Our family is short by one tall member today. And while we mourn our loss of him, we rejoice that he is no longer suffering the pain that he endured for these last months. The good doctor will always be with us in spirit and in memory. And every time I start to drive after accidentally putting my car in third gear rather than first, I know that there is a brain surgeon smiling down from Heaven at me.

Supposed To vs Actually

We’re supposed to go on a road trip today. We’re supposed to be stuffing the entire overbooked with practical shit summer into one day of family fun not too far from home. My kids are supposed to be up and packing picnics, getting softball equipment, and bags of ice ready and into the back of the van (the same van that my husband just had repaired so that we could make this trip WITH air conditioning as opposed to the usual sweat-logged journeys of the past.) I’m supposed to be gassing up said van and using up all my “fuel points” to get the cheapest gas around and jumping up and down like an idiot that’s one a $50 scratch ticket. (Thank you, Kroger Plus card.)

What’s actually happening is my husband is in the backyard painting the cement slab he laid for the kids to play basketball on, I’m checking email (and now blogging quickly as my jeans are still in the dryer,) and all 5 teens are still asleep.

I vote we ditch the kids and show them pictures of all the fun we had while they slept once we get back.

 

Overbooking and Aging

I’m not really old. But I’m no Spring chicken, either. And for those of us who have been in the “over achiever” category all our lives, this whole aging thing is just ass-kicking. No, not a little tiring. I mean, beat-down with a baseball bat, friggin’ leaving you taking 3-hour naps in the middle of the day, exhausting.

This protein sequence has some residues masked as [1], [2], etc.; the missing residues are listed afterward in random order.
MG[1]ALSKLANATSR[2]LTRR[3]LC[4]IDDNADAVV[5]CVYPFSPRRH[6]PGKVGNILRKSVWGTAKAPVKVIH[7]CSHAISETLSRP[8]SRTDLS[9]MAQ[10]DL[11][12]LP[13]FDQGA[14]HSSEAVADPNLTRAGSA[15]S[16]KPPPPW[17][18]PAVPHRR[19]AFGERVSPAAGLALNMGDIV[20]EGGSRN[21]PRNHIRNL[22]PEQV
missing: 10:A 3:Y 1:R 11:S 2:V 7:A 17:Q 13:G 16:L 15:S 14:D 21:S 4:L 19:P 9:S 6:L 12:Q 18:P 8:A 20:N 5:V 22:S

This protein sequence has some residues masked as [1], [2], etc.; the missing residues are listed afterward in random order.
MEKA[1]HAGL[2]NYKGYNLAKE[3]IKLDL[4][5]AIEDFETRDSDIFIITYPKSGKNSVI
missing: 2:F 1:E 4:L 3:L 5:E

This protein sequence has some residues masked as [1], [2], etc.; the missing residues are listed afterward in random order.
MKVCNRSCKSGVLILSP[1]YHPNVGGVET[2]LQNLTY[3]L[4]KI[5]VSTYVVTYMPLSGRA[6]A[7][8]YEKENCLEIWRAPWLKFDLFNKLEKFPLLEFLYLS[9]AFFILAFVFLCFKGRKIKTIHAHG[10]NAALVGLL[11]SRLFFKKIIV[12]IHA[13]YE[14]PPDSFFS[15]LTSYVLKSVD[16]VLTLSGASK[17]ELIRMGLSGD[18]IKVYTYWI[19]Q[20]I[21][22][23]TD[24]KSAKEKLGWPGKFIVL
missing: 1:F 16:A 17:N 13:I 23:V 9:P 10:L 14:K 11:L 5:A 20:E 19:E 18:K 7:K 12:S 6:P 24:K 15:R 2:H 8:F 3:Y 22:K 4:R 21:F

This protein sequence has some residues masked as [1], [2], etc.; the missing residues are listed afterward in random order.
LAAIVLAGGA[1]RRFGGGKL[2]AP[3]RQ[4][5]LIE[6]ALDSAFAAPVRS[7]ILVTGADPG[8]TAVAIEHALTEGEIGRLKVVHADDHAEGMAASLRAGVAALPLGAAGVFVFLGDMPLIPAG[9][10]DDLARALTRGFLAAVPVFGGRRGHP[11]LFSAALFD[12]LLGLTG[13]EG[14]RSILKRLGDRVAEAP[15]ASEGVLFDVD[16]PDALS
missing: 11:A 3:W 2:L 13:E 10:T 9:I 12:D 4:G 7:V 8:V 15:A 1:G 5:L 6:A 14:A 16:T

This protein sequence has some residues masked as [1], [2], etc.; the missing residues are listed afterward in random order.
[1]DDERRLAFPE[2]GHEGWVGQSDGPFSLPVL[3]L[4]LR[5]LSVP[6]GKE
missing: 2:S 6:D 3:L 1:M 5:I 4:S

When I was 18, I lived in an apartment with my sister. We both worked several jobs in order to pay the rent, utilities, phone bill, gas/maintenance on our cars, and our part time college tuition and books. And by several jobs, I mean that we were like that overworked family from the West Indies whose members all had multiple jobs on “In Living Color.”  I remember at the time working 5 days a week for my office day job from 7:30 am – 4pm and then from 5- 9pm bagging groceries on Ft Meade 3 days a week, answering the switchboard at (the now closed) Laurel Toyota and Jaguar in Laurel, Maryland from 4-9pm twice a week and all day Saturday and loading boxes onto trucks for E.I.Kane Office Movers on Sundays and days off with the other jobs. I sometimes worked overtime at my day job watching over contractors to keep them out of the “off-limits” corridors or working for our own internal office movers.

The older I got, the more part-time jobs I held down after my day job. I worked as a cashier
for Rite Aid, Romano’s Restaurant, (the now closed) Rumblefish Nightclub, Damon’s Ribs (closed down within a year of my leaving allegedly due to the owner embezzling), and various babysitting jobs, tutoring jobs, and once as a free-lance maid.

Once I got married and had kids, part-time jobs were a thing of the past. I couldn’t juggle all the schedules of five children and work plus a second job. So I made up for the “not enough to do” feeling by over-achieving at housework and cooking. I learned to sew. I would scrub down the walls and shutters and windows every month. I would scrub area rugs and wipe down cupboards and appliances. I scrubbed floor tiles and hung my laundry out to dry on the line.

I’m in my 40’s now. Screw all that shit. I keep a tidy house…mostly. I still cook amazing foods…because we can’t afford to feed a family of seven at a restaurant frequently. I now over-achieve by volunteering all the time and this Summer, my kids decided to kill me slowly by signing up for Summer School to take accelerated Physics and Geometry. That would be fine ordinarily….except they signed up for different sessions. The two taking accelerated Physics took it in the first session. The one taking accelerated Geometry signed up for the second session. Ugh. Also, the two that took the first session now both have jobs so I feel like I’m constantly behind the wheel of a car. My rotator cuff is threatening to go on strike…permanently, due to all the gear changing and u-turns required in a car that does not have power steering.

I’m currently attempting to set up 3 different fundraisers for a non-profit organization and I’m running into brick walls while trying to meet the deadlines I set for myself thanks to all the driving. Today was supposed to be a “get the house CLEAN clean” while the kids were at work and school. I ended up losing in a battle of wills with my bed that kept taunting me. I took a 3 hour nap.